KEXP's new home nearly left out of Senate budget
at 2:07pm by Marissa Brent-Tookey
Local station KEXP has had a new Seattle Center space in development for years, but with its current lease up at the end of 2015, time is running out on getting that new space built.
Between our Republican-controlled Senate and Democratic House, there was bound to be some disagreement over which organizations got Building for the Arts fund money. But, says the Slog, KEXP, which had the second-highest priority project, never expected to be kicked off the legislature’s list entirely. Which, according to The Stranger’s Heidi Groover, is exactly what just happened when the Senate compiled its capital budget on Wednesday.
Two million dollars of the renovation’s $15 million total was supposed to come from state grants. The station has raised $8.63 million on its own. When word spread that KEXP had been dropped from the budget, last-minute appeals by supporters convinced Democratic Sen. Karen Keiser to add money back in — but only $1 million. It’s half of the expected amount, but better than nothing.
Bellevue gets new deal on East Link light rail
at 1:47pm by Alyssa Campbell
Bellevue has finalized negotiations with Sound Transit for the East Link light-rail extension that should leave the city with a little more cash and curb appeal. As the Seattle Times reports, when Sound Transit decided last year on putting a light-rail maintenance yard adjacent to the city’s multibillion dollar Spring District development, Bellevue city officials were less than pleased.
Now, after months of debate, Sound Transit has agreed to make the maintenance yard smaller and allow 1.6 million square feet of commercial and residential development on the edge of the Spring District, enhancing the site. The City of Bellevue will also get a $60 million break on its contributions to the cost of a rail tunnel. Bellevue will grant the agency permission to start construction on the Eastside light-rail corridor as soon as next year to begin service in 2023.
It’s all subject to final approval by the Bellevue City Council, which will likely hold a vote late this month.
Iran deal: 3 local Democrats pretty happy
at 12:51pm by Cody Olsen
Speaking at a World Affairs Council gathering in Seattle Thursday, three Democratic members of Congress from Western Washington expressed general satisfaction with the Iran nuclear deal.
“It’s a good first step,” according to U.S. Rep. Suzan DelBene, adding that the final details will be key. Those include verification procedures and how easily the sanctions could be put back in place if Iran reneges.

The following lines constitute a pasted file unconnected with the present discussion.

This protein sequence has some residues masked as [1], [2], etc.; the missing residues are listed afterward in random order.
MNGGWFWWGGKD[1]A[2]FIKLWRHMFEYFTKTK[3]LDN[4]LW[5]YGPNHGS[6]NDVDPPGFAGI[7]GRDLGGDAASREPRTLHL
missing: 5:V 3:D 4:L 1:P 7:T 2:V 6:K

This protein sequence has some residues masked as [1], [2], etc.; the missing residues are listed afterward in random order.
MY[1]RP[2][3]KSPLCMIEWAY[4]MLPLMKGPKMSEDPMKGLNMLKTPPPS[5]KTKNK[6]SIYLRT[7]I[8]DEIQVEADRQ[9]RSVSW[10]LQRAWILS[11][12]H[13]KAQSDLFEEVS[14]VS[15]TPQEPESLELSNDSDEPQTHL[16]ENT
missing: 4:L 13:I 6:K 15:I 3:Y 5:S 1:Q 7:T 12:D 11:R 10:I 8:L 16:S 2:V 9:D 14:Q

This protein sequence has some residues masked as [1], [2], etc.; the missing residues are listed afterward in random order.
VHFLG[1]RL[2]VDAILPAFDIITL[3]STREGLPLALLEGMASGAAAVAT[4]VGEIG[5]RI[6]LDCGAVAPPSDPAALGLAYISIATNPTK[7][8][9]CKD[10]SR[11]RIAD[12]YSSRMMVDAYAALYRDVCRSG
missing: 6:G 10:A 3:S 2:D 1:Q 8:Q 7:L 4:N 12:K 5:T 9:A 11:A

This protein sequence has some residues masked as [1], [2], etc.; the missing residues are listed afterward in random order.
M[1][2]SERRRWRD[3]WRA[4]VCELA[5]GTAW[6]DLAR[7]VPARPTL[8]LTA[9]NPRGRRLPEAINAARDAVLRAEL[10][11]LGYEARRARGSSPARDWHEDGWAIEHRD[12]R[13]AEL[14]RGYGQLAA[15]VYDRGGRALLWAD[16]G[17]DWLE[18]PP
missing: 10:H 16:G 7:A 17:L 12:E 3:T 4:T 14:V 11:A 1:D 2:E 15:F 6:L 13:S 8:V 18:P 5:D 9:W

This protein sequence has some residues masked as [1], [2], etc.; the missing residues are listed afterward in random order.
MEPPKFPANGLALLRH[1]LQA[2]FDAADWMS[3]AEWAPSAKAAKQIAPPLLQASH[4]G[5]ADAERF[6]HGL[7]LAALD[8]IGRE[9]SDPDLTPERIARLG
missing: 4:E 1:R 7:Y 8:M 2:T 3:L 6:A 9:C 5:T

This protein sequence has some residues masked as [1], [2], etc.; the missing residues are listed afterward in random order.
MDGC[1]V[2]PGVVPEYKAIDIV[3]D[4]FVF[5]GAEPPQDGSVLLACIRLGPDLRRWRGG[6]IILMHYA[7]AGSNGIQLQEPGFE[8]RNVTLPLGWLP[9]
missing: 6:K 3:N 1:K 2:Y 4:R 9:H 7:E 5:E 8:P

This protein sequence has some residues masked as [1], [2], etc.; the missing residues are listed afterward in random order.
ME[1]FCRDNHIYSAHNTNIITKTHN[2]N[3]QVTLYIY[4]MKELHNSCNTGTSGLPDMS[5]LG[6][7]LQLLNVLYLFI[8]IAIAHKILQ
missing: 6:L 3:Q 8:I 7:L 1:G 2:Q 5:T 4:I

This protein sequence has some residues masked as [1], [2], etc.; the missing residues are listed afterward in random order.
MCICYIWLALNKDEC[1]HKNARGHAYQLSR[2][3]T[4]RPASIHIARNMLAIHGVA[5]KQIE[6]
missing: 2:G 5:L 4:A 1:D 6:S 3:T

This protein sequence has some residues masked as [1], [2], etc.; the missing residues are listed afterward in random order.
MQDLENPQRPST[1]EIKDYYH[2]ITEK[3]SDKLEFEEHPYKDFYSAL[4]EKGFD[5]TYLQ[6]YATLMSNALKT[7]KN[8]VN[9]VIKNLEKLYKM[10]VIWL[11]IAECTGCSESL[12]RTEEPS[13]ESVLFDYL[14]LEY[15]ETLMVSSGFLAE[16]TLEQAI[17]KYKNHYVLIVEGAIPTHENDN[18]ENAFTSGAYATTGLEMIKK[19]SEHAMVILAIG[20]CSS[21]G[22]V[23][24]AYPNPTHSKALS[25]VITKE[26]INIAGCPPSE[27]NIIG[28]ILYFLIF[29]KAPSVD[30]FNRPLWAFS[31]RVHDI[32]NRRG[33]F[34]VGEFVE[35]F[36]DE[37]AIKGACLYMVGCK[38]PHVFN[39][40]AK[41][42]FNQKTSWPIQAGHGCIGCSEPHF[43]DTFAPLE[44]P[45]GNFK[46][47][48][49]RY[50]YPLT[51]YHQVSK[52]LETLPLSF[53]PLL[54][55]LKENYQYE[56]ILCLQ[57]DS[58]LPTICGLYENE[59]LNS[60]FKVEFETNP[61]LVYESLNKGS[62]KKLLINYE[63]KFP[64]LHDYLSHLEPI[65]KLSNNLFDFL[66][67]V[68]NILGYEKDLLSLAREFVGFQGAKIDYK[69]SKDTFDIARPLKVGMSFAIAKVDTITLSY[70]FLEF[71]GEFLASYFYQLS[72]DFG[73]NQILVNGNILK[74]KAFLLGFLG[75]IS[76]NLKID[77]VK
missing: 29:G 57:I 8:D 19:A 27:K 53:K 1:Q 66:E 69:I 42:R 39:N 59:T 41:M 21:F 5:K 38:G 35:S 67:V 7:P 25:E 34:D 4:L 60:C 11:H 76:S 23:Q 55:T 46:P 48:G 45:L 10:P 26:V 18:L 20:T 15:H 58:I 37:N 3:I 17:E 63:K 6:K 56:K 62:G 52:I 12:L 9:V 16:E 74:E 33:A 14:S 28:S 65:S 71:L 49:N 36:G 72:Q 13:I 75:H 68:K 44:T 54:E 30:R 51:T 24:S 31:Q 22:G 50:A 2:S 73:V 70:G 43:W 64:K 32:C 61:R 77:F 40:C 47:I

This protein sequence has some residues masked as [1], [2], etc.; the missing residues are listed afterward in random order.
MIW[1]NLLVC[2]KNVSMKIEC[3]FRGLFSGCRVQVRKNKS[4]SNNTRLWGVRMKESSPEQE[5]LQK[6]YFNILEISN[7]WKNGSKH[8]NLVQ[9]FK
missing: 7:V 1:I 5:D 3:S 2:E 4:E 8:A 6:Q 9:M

Rep. Jim McDermott is frustrated at the lack of Congressional support for the deal, which he views as historic. “The president has been tasked to do this. And we should let him do it,” he said. Panel moderator C.R. Douglas of Q13 Fox pointed out that McDermott is the one who originally sponsored the bill to levy sanctions against Iran. McDermott said the sanctions against Iran always have had provisions for them to be easily jettisoned when the president felt the time was right.
Asked by Douglas about former Secretary of State Henry Kissinger’s reservations, U.S. Rep. Adam Smith said, “He’s flat out wrong.” Smith noted that a chief opponent of the deal, Israeli Prime Minister Benjamin Netanyahu, predicted in 2005 that Iran would have the bomb in six months.
Bellevue's new Bitcoin doc
at 12:02pm by Marissa Brent-Tookey
KOMO News reports that Dr. Jason Attaman, a pain management specialist based in Bellevue, is likely the first physician in the state to accept Bitcoin. Despite its volatility (Bitcoin’s dollar value dropped from $666 to $245 over the past year), Attaman values the privacy of the virtual transactions. Banks and credit card companies have no business butting into the doctor-patient relationship, he says, and besides, it’s “a lot simpler than a credit card.”
Sabra recalls hummus
at 11:50am by Alyssa Campbell
The company has issued a recall on more than 30,000 tubs of hummus after several tested positive for the food-borne bacteria listeria, the New York Times reports. Three deaths and five illnesses have recently been linked to the bacterium.
NW farmers brace for low water year